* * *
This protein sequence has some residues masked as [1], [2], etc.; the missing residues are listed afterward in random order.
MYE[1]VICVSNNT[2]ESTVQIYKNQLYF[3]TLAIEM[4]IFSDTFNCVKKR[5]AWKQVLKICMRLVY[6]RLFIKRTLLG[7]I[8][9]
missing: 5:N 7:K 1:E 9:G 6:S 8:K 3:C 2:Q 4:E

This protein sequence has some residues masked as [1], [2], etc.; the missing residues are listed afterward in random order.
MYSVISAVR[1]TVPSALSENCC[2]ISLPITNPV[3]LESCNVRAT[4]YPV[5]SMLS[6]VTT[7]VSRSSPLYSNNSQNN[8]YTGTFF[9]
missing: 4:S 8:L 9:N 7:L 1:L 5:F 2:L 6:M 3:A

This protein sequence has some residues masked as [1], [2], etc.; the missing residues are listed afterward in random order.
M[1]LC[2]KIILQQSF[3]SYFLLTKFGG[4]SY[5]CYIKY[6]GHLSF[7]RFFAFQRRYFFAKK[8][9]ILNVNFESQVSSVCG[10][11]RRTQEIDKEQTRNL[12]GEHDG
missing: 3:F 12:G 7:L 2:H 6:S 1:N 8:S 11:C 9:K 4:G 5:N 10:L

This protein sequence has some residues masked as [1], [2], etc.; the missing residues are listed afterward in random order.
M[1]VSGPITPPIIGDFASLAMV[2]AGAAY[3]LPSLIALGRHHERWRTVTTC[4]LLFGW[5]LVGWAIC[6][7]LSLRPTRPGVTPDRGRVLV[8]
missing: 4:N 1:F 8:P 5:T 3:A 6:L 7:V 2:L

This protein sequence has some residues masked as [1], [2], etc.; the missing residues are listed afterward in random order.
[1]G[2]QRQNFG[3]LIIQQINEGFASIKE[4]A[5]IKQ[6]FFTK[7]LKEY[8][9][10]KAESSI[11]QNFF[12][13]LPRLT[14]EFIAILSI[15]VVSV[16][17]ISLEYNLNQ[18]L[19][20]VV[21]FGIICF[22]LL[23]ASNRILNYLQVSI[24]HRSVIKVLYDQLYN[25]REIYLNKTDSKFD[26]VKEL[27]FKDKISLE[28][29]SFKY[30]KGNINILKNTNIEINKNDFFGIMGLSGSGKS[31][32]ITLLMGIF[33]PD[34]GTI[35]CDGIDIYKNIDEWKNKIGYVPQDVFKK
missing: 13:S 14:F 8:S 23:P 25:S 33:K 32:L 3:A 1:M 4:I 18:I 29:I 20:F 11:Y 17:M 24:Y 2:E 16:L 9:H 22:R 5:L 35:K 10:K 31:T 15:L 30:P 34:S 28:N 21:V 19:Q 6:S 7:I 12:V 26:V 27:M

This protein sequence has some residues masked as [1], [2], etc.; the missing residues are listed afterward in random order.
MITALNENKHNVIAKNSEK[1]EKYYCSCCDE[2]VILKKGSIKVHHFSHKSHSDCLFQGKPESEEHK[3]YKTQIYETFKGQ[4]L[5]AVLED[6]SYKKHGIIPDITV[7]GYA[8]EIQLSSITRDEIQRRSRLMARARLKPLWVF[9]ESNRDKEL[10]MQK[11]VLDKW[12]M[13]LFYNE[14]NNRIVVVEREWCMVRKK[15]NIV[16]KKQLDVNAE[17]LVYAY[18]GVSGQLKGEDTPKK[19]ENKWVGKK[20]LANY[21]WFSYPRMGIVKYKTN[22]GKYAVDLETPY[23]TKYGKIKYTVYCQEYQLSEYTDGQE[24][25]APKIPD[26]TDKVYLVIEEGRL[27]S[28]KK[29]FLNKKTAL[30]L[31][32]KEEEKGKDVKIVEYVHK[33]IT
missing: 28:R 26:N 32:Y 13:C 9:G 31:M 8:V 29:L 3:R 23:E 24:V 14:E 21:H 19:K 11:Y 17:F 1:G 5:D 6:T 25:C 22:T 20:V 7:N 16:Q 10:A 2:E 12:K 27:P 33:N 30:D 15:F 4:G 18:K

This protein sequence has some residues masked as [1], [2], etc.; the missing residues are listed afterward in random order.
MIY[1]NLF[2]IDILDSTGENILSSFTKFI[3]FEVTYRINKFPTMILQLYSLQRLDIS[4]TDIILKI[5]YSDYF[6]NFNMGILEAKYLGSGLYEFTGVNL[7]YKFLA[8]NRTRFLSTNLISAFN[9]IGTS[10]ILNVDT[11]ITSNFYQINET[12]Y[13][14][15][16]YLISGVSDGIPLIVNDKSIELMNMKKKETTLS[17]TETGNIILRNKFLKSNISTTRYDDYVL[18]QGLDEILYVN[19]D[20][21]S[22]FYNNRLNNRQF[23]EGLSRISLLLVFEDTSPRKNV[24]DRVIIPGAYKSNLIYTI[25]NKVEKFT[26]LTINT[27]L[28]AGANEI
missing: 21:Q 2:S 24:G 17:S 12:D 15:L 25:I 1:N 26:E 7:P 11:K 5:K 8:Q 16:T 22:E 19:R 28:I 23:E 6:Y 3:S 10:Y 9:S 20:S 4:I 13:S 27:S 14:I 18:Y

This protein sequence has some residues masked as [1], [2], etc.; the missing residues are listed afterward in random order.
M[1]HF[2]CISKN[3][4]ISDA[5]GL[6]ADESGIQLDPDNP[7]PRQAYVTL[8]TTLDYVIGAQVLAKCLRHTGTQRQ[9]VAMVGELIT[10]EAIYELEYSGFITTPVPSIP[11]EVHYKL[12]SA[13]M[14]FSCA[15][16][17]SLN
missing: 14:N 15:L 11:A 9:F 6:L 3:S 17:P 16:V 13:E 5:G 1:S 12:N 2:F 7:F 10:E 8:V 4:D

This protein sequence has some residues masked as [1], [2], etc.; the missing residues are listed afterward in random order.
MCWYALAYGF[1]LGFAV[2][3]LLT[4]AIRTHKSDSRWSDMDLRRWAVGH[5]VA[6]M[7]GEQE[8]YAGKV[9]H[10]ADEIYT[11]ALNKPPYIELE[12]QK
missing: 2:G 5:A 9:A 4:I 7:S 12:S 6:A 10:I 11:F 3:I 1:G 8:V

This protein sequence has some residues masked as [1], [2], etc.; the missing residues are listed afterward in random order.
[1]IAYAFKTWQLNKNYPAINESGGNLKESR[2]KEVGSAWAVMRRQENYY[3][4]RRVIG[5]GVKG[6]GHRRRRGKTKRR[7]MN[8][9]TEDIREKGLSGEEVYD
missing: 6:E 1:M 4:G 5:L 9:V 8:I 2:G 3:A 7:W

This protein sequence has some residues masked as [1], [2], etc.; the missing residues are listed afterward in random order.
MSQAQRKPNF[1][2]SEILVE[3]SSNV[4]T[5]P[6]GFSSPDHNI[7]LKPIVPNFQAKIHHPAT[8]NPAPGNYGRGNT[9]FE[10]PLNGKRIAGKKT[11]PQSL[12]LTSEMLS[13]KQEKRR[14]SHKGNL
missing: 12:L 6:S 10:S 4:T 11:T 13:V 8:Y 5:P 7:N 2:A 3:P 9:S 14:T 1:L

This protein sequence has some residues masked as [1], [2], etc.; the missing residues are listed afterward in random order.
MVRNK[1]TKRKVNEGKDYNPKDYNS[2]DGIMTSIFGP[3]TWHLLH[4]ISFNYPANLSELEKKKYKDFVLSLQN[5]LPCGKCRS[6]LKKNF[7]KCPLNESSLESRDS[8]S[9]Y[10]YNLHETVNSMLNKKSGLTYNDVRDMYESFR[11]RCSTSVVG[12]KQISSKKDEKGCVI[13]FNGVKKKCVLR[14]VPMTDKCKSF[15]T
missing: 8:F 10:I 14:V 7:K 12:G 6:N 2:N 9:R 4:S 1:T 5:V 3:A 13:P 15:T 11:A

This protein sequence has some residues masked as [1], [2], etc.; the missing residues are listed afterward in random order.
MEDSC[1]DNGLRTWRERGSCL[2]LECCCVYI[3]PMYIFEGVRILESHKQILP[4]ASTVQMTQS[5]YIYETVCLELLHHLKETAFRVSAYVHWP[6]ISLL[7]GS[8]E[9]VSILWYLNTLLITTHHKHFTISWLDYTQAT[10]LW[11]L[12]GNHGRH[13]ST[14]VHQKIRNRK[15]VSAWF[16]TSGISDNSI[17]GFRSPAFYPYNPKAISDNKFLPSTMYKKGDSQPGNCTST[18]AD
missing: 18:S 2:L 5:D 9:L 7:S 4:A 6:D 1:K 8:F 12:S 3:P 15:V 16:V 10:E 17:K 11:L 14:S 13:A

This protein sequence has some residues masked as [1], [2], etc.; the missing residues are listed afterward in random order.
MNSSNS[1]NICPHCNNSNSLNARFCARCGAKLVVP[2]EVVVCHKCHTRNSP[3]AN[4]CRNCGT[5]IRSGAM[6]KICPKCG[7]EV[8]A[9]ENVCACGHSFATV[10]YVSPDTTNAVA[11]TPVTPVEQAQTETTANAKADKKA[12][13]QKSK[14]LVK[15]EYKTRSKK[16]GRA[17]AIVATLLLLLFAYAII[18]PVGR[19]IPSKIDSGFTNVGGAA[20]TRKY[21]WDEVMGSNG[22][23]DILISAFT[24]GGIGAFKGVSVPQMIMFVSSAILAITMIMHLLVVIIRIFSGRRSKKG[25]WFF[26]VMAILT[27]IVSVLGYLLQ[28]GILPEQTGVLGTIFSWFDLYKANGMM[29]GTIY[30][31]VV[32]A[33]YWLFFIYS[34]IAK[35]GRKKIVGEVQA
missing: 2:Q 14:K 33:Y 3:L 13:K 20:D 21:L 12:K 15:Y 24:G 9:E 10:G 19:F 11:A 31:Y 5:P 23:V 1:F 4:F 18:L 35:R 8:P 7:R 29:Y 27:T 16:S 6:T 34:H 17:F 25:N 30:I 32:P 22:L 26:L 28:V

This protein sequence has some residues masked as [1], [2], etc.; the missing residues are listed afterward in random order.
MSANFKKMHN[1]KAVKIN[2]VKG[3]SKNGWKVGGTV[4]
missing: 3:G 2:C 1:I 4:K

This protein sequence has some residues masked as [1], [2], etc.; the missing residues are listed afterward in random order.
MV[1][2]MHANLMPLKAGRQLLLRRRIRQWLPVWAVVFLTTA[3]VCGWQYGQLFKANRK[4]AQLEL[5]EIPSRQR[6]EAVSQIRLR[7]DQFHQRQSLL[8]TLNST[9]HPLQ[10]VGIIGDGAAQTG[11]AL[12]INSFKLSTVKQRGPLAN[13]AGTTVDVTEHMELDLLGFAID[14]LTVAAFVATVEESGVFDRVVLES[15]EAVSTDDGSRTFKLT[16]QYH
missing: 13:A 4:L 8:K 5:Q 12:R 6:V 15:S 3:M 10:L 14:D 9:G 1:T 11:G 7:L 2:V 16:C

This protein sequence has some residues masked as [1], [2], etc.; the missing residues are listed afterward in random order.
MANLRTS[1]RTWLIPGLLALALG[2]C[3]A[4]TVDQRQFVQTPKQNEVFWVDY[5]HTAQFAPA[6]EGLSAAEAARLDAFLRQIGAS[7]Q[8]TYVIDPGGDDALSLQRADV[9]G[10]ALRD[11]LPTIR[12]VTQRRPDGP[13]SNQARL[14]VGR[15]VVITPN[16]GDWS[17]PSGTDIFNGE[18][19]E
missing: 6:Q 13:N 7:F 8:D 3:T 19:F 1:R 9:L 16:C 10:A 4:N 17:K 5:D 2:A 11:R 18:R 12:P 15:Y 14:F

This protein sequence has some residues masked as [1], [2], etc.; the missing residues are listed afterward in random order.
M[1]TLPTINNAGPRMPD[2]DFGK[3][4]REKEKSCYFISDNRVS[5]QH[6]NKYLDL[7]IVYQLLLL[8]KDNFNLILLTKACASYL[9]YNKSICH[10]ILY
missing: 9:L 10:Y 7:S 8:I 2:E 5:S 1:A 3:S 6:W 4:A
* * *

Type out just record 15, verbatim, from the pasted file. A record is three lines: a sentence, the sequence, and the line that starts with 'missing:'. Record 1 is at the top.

This protein sequence has some residues masked as [1], [2], etc.; the missing residues are listed afterward in random order.
MSANFKKMHN[1]KAVKIN[2]VKG[3]SKNGWKVGGTV[4]
missing: 3:G 2:C 1:I 4:K